The Georgetown University Grilling Society will be sponsoring a week of events from April 21 to April 25 that they have chosen to call “Grills Gone Wild Week.” The T-shirt, sales of which have been postponed, read “GUGS: Grade A, Size D,” with our university’s name on the back.

Let’s put this into context – both on the larger societal level and with respect to GUGS.

We live in a patriarchal global society. Though at different levels and affecting different realms, inequality between the sexes is still a reality in countries across the globe. Despite the strides that the feminist movement (which, let’s be clear, advocates equality between the sexes) has made, it is undeniable that women and men are still far from being equals in almost all economic, political and social terms. Here it is most relevant to focus on the latter, specifically in regards to portrayals of sexuality. The media’s use of sexuality in advertising has women at the forefront of defining what “sexy” is supposed to be. Too often, it seems that women are cast in the familiar roles of the brainless blonde or the vampy vixen. So the message that is put forth by the socialization agents that surround us is that, by fitting in to one of these archetypes, we will be accepted and liked by those around us – and most importantly, we will not be one of these ugly, angry, man-hating, bra-burning feminists. Eating disorders and distress about body image come from somewhere; they are often a response to the culture that tells women how they should look in order to appease society.

We are surrounded by gender socialization agents, and the messages they send out are internalized by all of us.

So, yes, this is part of a much larger pandemic, and GUGS’ decisions are just one piece of the puzzle. It’s a puzzle-piece, though, that is being perpetuated by our fellow Hoyas, and that brings the environment created by the media straight to our immediate surroundings and reality. It is also continuing to further the degradation of an already-marginalized group, when Hoyas have a tradition of being socially conscious individuals who take action to fight precisely that. Some individuals have claimed that the T-shirts are funny and should be laughed off, and they question why others are so apparently “humorless.” Frankly, the cultural representation of women as lacking a sense of humor is getting a bit old as a strategy to convince us to silence ourselves when we want to speak out against matters we deem to be of importance. Humor is a valuable part of our culture, but unfortunately, the casual joke can serve as a subtle enforcer of the existing hierarchy without us even taking note of it.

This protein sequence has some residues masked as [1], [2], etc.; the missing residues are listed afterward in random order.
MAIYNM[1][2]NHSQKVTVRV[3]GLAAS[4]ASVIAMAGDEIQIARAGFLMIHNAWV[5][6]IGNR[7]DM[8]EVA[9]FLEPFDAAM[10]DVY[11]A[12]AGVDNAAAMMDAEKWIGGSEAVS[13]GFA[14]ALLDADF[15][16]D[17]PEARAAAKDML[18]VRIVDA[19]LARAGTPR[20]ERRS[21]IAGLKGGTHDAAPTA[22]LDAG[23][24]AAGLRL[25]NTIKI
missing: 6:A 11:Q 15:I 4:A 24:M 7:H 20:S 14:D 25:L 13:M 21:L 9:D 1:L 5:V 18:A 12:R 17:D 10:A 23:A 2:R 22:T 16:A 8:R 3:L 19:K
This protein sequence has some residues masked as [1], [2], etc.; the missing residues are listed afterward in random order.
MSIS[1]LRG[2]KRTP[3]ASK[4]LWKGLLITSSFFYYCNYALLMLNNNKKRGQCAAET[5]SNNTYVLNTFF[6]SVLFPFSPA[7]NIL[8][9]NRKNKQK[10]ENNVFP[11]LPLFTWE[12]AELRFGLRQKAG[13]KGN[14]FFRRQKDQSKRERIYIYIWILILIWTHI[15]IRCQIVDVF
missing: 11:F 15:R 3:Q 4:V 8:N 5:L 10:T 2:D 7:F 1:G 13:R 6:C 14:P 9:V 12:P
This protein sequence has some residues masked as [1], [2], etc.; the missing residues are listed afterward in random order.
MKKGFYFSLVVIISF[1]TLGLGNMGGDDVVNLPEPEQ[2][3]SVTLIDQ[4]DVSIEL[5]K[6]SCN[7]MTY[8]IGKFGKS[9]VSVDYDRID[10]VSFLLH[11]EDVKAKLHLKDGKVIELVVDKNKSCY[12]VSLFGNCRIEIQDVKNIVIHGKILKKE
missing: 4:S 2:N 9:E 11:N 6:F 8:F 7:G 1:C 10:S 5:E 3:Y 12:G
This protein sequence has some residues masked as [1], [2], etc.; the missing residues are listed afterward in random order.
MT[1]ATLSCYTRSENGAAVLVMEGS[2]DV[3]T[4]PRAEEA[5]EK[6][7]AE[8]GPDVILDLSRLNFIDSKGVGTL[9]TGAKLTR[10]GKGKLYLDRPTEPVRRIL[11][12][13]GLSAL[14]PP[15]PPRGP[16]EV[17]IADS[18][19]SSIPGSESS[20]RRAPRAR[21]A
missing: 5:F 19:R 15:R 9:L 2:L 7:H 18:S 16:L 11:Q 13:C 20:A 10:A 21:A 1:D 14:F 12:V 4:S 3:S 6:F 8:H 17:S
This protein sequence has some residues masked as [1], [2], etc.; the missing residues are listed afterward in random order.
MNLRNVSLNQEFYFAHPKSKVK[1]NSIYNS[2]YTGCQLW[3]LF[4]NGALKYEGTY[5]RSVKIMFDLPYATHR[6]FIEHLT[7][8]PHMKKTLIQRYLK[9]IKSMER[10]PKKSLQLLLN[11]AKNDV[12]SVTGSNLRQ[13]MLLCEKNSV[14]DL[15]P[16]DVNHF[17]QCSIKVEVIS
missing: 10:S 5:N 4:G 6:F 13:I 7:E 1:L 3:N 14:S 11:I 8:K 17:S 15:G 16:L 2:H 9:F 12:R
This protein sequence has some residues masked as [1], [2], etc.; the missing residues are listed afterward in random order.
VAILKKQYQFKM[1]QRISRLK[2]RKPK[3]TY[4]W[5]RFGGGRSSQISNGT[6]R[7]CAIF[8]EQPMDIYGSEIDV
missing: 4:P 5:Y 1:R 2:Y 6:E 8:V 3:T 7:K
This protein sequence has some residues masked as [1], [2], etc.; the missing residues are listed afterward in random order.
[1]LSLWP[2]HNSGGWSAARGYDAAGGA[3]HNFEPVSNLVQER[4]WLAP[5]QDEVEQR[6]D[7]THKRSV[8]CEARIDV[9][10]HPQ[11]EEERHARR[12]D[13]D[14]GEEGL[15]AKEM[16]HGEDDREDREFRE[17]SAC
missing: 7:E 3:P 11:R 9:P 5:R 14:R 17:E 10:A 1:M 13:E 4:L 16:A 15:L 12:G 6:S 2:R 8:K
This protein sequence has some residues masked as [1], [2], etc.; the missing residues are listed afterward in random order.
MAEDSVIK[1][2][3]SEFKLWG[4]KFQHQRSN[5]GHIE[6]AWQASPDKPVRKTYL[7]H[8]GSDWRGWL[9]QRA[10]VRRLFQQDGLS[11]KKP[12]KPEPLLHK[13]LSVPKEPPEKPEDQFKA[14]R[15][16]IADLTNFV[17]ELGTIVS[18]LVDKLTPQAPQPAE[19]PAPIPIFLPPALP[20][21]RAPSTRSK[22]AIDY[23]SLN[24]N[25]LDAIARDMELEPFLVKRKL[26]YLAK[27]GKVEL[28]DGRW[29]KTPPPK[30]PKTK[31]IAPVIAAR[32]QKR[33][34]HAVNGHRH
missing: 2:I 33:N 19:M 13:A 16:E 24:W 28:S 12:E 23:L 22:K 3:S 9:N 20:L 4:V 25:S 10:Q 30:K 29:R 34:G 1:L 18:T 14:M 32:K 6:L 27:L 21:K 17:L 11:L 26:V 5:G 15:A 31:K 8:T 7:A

No one that I know is asking that GUGS be denied its right to carry out its mission of grilling burgers and providing them to students – burgers that the majority of Hoyas consider quite delicious. Certainly, no I one know “hates” GUGS. In fact, several of the people I have been talking to about this matter know, and are friends with, many of the members of GUGS. Yet, many of them were surprised and disheartened by the decisions that were made by individuals they respect. GUGS’ service and value to the community in its provision of a delicious food option is something it is admired for and for which respect is clearly deserved. Aside from this institutional aspect of its mission as is stated in its constitution, however, the culture that this organization has chosen to cultivate is another matter.

To brand those who think otherwise – which includes both men and women – as “angry feminists” is the oldest strategy in the book as an attempt to keep voices of individuals suppressed. It is a smart strategy, no doubt, one that plays on people’s misconceptions of the word “feminism” and distorts its true meaning and the goals of the movement. But you know what? When individuals are speaking out against denigration of any kind, I would say that they are merely doing their jobs. By making “feminism” a dirty word, people are discouraged from associating with a movement that promotes a better way of life for both men and women, as could be easily seen if a concerted effort were made to study its true goals.

Flávia Menezes is a senior in the College. She is the co-chair of Take Back the Night and a member of the United Feminists.

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